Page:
I have looked carefully for any evidence that the location was once the site of a village or seasonal camp site, as I have done in many other parts of the city. Archaeological shellmiddens are common on bays and inlets in greater Victoria. These locations always have some evidence of discarded shellfish remains, fire-altered rocks, bones, charcoal rich soil and other materials. Even where serious damage has occurred to many shellmiddens around Victoria there is always evidence of fragmentary scattered remains. None of this material evidence has ever been observed around the Legislative precinct. I can only conclude that this location was never occupied as a village or seasonal camp site.

    The fact that the area near the old shoreline along Belleville Street was built up with soil rather than having soil removed would make it more likely than shellmidden material from any old village site should be easier to find in modern excavations in the area. When the original legislative buildings were constructed and Belleville Street was being constructed, a wooden wall (see photograph) was built at the edge of the bank and large amounts of fill brought for the road construction.

    The location of the legislative buildings would not be a favourable location for a village site, as it lies on what was once (and still is in some locations) a very rocky shoreline, not conducive to the easy in-and-out movement of canoes. Exceptions are locations that could serve as defensive locations, these being best placed on a high peninsula that can be fortified from enemy attack and from which one can see enemies approaching. 

    The three known ancient sites in Victoria’s Inner Harbour, which starts at Shoal Point, are all on steeper rock bluffs. One of these, DcRu-123, located at Lime Point on the north side of the harbour, is a known defensive site that once had a trench embankment across its back end. The others, DcRu-33 and DcRu-116 are located on Raymurs Point near Fisherman’s Wharf and on the bedrock bluffs around the Capital Iron building near the intersection of Store and Chatham Streets.

    Further, there are no water sources on the legislative property. Villages are usually adjacent to a freshwater stream.

    Excavations around the Steamship building From March 14, 2017, to February 18, 2018.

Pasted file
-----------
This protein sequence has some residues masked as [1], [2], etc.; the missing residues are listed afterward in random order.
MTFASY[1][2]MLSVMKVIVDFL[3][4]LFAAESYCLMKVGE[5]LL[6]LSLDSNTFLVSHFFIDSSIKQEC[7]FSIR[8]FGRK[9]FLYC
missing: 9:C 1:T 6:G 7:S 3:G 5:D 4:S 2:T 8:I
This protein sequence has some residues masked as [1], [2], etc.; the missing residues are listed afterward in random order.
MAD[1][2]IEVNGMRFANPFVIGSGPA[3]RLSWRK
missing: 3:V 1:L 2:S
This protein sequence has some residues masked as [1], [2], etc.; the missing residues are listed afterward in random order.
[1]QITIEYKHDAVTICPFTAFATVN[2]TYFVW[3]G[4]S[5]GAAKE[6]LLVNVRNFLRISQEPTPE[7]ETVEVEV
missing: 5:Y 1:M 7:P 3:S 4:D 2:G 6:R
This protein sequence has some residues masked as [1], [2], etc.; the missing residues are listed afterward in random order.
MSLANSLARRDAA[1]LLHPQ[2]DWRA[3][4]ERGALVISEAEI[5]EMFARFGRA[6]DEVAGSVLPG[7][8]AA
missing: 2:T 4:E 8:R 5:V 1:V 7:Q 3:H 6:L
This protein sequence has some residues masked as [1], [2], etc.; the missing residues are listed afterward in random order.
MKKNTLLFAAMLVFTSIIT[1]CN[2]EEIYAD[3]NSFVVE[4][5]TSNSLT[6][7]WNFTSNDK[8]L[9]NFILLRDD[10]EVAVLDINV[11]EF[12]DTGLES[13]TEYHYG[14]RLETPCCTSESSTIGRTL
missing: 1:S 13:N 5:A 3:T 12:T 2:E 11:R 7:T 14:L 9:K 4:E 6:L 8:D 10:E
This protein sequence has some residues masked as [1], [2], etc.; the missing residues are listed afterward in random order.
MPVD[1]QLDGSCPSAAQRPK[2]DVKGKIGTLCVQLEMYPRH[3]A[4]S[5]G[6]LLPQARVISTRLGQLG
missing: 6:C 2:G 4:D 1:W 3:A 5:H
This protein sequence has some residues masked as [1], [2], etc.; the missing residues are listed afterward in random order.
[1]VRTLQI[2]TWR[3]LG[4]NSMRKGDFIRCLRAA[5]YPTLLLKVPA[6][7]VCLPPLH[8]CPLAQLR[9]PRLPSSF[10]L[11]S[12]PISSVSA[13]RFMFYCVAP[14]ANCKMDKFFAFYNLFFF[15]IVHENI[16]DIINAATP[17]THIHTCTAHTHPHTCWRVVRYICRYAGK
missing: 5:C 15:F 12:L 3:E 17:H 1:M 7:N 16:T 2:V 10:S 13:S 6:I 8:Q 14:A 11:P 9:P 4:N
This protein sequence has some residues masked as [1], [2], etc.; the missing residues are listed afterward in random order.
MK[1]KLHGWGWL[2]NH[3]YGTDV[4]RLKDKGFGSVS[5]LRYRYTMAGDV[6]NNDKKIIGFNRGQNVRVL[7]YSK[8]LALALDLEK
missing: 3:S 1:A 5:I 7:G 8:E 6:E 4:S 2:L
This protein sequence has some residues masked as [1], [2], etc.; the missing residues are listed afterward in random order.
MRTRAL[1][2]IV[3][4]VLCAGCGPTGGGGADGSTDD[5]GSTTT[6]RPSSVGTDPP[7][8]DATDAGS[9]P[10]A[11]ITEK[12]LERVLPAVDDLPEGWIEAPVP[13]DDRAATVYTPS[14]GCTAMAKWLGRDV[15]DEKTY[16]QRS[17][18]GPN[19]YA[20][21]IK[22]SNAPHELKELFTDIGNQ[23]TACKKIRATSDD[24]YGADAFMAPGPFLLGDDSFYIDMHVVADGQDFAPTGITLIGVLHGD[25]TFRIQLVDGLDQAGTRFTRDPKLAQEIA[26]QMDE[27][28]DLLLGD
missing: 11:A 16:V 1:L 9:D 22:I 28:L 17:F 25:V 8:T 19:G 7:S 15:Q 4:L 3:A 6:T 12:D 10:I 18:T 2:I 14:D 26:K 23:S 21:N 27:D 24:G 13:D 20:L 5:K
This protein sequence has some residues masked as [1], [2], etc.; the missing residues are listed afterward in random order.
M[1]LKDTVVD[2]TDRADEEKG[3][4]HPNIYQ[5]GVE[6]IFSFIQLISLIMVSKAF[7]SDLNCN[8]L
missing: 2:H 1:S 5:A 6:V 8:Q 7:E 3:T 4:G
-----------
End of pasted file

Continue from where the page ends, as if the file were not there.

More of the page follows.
Keddie photographs.


    Excavations  along the south side of the Blackball Ferry terminal, February 2016.
    Keddie photographs.

    Excavations along shoreline, February 2016 to June 2018.
    Keddie photographs.

    Excavations along Government Street and near Belleville Street.
    Keddie photographs.

    Excavation of legislative grounds driveway.
    Keddie photographs.


    Appendix 3

    The Location of the Historic Village of the Xwsepsum and Klallam

    James Teit, working with Klallam Nation consultants of Washington State in 1907-10, was told there was “a village of them formerly in Victoria” and that “they were closely related to the Songhish” (Teit 1910).  Henry Charles, the Beecher Bay Klallam consultant of anthropologist Wayne Suttles, told him in the 1950s that “Scaqe’nam, a chief from Port Angeles, moved over to Victoria when the whites came, in order to make shingles and plant potatoes for them.” (Suttles 1974:11) This community would be the “Clallam Village” referred to by the editor of the Weekly Victoria Gazette on August 28, 1858. It was located in the community of James Bay, west of the legislative buildings and just to the east of Laurel Point. It was occupied about 1847 to 1855.

    Figure 1. Modern location of mid nineteenth century Klallam/Xwsepsum village along the shore near the centre of this photograph.

    Figure 2. Looking across the narrowing in Victoria’s Inner Harbour to the enlarged Laurel Point at the centre.

    Laurel Point was half its current width in the nineteenth century. The location of the historic Xwsepsum/Klallam village is on the far upper left to the east of Laurel Point. Songhees Point is at the centre in the foreground and was once part of the Old Songhees Reserve.  Grant Keddie photograph.